thumbnailFigure 2. UML representation of the RPPAML data model. For more information on the RPPAML XML schema please go to: http://ibl.mdanderson.org/rppaml/schemaDocs/schema05_01312007.xsd webcite

Federated repositories

RIMS uses S3DB as the data service backbone. The distributed nature of this component implies that individual users have the option of relying on locally installed S3DB deployments or using an external deployment such as the reference repository at The University of Texas M. D. Anderson Cancer Center [13]. As a consequence, individual users can access the data stored in these federated knowledge bases by simply pointing the application (RIMS) to any S3DB data service. A characteristic of S3DB semantic data services is that other data models describing complementary information can be integrated without compromising existing data [11]. This is particularly relevant for RPPA technology as new methods and improvements are devised for this young technology. However, using the proposed RPPAML data format, client applications will be aware of the context and provenance of data and provide the user with possible choices for analyzing the data.

Discussion

The convergence of information technology and biology has resulted in an unprecedented growth in the way researchers accumulate information. The main consequence of this growth can be seen in the realm of unprocessed data. Scientific data generated by experimental biologists has changed in scale, dimensionality and diversity. Gone are the days when data could be presented in a single or multiple spreadsheets. As data increase in diversity, scale and dimensionality within and between experiments, integrating data becomes a challenge. RIMS hopes to provide a single platform for raw, analysis and eventually clinical and other relevant data, and thereby provides the researcher with an integrated view of the data and analysis results for knowledge generation.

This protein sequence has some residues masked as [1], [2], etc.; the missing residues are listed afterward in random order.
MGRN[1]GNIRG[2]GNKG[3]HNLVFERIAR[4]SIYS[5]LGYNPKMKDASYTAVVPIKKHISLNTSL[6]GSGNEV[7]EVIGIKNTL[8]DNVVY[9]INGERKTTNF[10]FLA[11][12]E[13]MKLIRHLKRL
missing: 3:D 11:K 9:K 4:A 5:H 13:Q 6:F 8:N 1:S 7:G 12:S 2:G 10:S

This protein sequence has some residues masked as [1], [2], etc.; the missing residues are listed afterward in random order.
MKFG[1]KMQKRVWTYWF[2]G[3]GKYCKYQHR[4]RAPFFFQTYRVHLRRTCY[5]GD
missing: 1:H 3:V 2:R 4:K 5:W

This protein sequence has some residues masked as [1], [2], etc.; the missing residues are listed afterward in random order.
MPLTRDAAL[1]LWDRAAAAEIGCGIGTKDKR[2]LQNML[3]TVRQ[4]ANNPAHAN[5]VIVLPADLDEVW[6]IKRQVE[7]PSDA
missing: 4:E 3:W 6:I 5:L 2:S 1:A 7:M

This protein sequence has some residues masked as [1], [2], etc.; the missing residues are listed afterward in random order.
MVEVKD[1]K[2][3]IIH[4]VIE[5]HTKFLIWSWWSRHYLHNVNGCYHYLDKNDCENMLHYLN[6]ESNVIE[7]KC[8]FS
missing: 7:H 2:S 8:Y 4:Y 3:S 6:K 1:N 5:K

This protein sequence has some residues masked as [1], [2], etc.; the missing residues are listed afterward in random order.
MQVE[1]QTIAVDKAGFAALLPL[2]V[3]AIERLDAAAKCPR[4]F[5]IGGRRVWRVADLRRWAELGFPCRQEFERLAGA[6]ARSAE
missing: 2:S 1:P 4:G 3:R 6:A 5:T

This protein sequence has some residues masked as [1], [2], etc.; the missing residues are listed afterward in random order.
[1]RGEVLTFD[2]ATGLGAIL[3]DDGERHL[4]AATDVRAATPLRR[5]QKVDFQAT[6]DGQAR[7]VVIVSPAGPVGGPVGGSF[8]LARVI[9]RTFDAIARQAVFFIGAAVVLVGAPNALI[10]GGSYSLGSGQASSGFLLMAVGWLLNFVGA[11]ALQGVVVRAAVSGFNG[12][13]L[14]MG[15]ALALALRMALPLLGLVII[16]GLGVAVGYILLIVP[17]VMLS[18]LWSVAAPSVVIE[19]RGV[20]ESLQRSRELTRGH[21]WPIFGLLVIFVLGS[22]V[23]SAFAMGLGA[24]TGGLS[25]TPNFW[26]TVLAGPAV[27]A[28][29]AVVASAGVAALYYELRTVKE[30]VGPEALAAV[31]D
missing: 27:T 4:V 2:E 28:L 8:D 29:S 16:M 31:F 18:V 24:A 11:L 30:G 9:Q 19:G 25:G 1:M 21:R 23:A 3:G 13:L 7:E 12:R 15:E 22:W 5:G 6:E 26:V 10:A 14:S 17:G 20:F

RIMS was created as a modular management platform for RPPA data. The modularity of design and the use of XML technologies will provide the ability to add new tools. For example, tools developed in the OOMPA toolkit http://bioinformatics.mdanderson.org/Software/OOMPA/ webcite package can be ported and included in RIMS. This would allow the researcher to analyze the uploaded data seamlessly. The key feature of the proposed model is the RPPAML data format that would allow researchers to describe, document and disseminate RPPA data. Additionally, the structure format described here would enable development of third party software for the analysis of RPPA data. Another feature of RIMS is the client application described in this paper, which will manage data upload and retrieval of data from S3DB data services using the RPPAML data schema. This application is also fitted with import, preprocessing and graphic visualization and export tools. These tools a) process raw data files and images into the RPPA reference data structure; b) submit the data structure to an arbitrary S3DB data service (including creating the supporting data model in that service if it does not exist); c) include basic visualization tools such as rendering the original array image and aggregating results from multiple arrays by sample identity and concentration; d) export data in a variety of formats including a comprehensive RPPAML XML format and segmentation of cross-correlation tables into a network format that is rendered using Cytoscape. Both the client and source codes of RIMS are made freely available with an open source license [14].

Conclusion

The emergence of high throughput technologies also requires a standardized format to represent data generated from such processes. The proposed RPPAML schema provides RPPA high throughput technology with a standardized format to disseminate the data produced by such processes. Having such a format also enables different client applications to operate on the same set of data regardless of the instrument that produced the data. We hope that the proposed RPPAML format is the starting point in bringing vendors, analysts and scientists together to formulate community accepted standard for RPPA data. This in turn would enable this important technology to be widely available and useable.